Why Outsource Microbial Sequencing ID Services Using Accugenix®
- Over 1 million microbial identifications made over the last 10 years
- AccuGENX-ID® Sanger sequencing identification process is cGMP-compliant
- Industry’s highest reportable rate of 98%, with six times better repeatability than other identification systems
- Rapid results, including same-day, with a 99% on-time delivery rate
- Validated libraries that are continuously maintained and updated to reflect the latest taxonomic changes and publication of novel organisms such as the Bacillus cereus group
- Our validated microbial sequencing libraries currently hold over 12,000 organisms for bacterial and fungal identification
- Relevant microbial species in our sequencing libraries that reflect the organisms found in pharmaceutical product manufacturing environments
Our 28 years of experience in microbial identification offers one of the highest species-level ID rates in the industry. Contact us today to learn more.
Frequently Asked Questions (FAQs) about Microbial Sequencing For Bacterial & Fungal Identification
How does fungal contamination impact pharmaceutical products?
While fungal contamination typically occurs less often than bacterial contamination, it can still result in significant consequences for the manufacturing process, final product, and the patient. Fungal contamination is also under increased scrutiny by regulatory bodies after several high-profile contamination events.
Why is microbial sequencing considered the gold standard for bacterial and fungal identification?
DNA sequencing for microbial identification is considered the gold standard as this method provides the most accurate and reproducible identifications.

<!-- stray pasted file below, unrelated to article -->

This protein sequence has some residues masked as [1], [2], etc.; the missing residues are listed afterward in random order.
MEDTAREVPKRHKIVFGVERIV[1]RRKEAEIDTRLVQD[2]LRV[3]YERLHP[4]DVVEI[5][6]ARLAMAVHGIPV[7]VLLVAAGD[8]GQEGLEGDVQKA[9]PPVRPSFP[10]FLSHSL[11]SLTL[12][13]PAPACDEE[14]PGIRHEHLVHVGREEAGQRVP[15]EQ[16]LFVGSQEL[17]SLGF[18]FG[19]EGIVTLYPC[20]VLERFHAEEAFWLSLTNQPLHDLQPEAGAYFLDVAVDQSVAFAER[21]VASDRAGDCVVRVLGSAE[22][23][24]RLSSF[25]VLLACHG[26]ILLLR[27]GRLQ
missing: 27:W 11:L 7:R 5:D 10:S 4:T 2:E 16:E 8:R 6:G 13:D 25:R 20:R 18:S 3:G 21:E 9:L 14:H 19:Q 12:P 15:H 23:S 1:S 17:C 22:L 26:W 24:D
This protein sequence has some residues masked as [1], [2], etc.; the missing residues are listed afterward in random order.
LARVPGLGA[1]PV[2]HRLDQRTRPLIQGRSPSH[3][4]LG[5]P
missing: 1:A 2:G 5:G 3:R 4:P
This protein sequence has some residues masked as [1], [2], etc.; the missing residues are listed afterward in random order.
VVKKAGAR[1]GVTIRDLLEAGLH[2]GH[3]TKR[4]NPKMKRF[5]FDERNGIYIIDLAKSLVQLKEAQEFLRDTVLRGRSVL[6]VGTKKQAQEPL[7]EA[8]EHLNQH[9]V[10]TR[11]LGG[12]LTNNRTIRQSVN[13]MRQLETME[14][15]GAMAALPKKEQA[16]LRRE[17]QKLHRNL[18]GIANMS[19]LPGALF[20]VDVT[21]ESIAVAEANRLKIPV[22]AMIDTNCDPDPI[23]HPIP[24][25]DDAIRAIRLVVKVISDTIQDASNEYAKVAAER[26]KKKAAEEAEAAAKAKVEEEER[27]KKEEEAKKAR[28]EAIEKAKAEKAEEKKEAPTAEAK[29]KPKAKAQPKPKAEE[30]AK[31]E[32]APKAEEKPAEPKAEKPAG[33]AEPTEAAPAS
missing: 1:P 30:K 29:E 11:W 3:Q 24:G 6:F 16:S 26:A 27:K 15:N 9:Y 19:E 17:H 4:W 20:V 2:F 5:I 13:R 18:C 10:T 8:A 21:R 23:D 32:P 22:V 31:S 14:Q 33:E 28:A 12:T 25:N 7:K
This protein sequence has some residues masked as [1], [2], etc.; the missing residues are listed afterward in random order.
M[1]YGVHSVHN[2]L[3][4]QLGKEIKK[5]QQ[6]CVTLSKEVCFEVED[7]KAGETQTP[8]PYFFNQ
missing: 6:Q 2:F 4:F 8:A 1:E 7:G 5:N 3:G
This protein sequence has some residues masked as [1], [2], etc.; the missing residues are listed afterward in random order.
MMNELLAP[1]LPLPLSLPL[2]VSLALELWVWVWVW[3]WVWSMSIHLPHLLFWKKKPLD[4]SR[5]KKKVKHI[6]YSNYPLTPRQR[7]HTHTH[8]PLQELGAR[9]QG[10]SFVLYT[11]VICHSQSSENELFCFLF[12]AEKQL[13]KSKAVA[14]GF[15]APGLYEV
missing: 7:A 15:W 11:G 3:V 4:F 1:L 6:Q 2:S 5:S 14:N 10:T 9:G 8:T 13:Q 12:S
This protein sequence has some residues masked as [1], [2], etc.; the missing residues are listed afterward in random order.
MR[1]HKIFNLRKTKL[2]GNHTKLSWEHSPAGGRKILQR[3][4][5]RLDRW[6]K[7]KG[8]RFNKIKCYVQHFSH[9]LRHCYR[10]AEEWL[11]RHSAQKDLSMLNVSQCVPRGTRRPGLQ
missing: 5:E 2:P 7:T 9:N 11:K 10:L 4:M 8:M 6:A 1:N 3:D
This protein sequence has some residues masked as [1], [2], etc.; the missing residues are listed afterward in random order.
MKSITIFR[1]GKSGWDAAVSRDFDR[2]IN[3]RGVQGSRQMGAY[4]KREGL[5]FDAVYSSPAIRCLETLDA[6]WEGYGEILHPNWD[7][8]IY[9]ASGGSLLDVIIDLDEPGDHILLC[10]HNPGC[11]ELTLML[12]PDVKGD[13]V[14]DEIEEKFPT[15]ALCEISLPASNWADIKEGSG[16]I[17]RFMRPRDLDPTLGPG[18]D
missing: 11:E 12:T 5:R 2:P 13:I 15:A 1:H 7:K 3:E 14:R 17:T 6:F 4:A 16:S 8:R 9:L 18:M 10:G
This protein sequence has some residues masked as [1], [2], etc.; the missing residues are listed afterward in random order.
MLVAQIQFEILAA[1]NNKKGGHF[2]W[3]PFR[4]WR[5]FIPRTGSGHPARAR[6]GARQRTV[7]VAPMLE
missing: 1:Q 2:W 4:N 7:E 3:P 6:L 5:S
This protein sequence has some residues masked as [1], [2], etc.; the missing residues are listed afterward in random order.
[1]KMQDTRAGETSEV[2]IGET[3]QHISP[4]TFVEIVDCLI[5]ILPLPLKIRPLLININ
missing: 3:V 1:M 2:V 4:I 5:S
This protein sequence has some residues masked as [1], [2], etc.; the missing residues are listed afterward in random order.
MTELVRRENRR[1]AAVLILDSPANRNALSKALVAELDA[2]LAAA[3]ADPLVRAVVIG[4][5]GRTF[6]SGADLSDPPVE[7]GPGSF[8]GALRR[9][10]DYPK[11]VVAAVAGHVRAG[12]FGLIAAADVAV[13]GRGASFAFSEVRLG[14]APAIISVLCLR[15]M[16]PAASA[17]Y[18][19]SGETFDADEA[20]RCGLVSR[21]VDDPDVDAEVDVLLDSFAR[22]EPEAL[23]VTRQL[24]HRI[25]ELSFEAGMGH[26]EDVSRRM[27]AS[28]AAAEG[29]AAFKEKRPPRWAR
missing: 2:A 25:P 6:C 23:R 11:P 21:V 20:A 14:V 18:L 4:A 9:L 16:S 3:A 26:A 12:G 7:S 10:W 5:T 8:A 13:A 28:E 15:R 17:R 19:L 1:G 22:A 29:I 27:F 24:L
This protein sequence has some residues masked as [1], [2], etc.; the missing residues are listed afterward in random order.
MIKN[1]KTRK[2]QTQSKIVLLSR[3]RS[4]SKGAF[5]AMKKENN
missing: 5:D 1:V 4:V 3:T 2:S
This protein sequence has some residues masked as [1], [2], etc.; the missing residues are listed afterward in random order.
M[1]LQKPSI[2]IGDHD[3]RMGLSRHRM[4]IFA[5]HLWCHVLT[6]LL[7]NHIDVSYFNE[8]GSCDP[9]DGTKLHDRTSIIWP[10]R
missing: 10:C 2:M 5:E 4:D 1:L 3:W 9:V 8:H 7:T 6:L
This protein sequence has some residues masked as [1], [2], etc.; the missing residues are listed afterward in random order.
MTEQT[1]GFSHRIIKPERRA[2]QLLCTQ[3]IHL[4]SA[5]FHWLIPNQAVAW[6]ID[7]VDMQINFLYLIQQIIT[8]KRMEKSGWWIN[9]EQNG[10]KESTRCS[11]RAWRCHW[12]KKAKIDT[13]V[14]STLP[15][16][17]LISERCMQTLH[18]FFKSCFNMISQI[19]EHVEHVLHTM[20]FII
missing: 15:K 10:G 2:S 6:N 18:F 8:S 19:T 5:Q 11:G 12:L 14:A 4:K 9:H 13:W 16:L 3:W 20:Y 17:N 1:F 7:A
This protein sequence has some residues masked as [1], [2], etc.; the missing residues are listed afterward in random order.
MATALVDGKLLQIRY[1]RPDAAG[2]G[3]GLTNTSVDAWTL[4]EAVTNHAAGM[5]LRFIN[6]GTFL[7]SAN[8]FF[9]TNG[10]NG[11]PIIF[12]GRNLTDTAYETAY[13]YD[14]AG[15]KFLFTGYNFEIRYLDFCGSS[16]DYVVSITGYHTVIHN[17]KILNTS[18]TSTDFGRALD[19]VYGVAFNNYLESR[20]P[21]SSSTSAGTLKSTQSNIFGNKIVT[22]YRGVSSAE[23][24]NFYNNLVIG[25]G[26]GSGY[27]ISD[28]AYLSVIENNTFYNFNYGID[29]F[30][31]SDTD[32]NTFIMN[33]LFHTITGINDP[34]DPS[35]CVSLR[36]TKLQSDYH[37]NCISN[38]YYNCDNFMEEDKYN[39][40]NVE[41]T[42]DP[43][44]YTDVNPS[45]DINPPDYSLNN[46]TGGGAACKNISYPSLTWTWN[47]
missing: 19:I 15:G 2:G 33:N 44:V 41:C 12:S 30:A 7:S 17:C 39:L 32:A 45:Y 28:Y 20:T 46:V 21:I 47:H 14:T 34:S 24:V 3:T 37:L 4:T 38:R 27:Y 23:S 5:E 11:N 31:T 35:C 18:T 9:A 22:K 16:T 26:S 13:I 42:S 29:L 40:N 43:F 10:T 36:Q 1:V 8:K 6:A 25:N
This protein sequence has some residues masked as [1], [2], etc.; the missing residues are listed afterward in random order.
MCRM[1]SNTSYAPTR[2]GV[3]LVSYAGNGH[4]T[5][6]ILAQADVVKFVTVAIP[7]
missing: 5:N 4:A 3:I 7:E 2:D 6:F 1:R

How can sequencing distinguish between very closely related bacterial and fungal organisms?
Some organisms are very closely related and have the same 16S or ITS2 sequences. In order to identify these organisms to the species level, an alternative gene must be sequenced. Accugenix® offers this validated assay through our ProSeq service.
What role does organism taxonomy play in bacterial and fungal identification?
With the emergence of DNA sequencing as the gold standard for classification and identification, scientists are correcting past taxonomic errors that were caused by solely phenotypic characterization and not phylogenetic relatedness. The Accugenix® libraries are continuously curated and updated to reflect taxonomic changes and inclusion of novel organisms encountered in manufacturing environments. These taxonomic updates ensure that you get the most accurate identification and allow for a robust tracking and trending program.
Are all microbial sequencing platforms the same?
While microbial identification by Sanger sequencing is considered the gold standard, the accuracy of the method is dependent on how the data is generated, how the data is analyzed, and the microbial reference library used. There are differences, then, in overall ID rates, accuracy, and reproducibility across different microbial sequencing platforms. Our poster, Comparison of Sequencing Identification Platforms used for Investigations and for Routine Water and Environmental Monitoring, provides great examples.
Is DNA sequencing the preferred method for bacterial and fungal identifications?
While customers always have the choice to identify isolates by MALDI-TOF identification technology or DNA sequencing, DNA sequencing will give the most accurate and reproducible identification. The phylogenetics provided by sequencing give additional information that can be relevant to manufacturing. When deciding between methods, the criticality and impact of that sample should be considered.
Why is the ITS2 region preferred over the D2 region for fungal identification?
Accugenix® uses the ITS2 region, which has proven to be the most widely accepted DNA sequence for fungal identification. It is recognized for the identification of fungal species via DNA sequence signatures by the European Consortium for the Barcode of Life.
ITS2 has more variability than the D2 region, thus providing greater specificity between organisms. This yields a much higher resolution in species identification than D2. See case studies.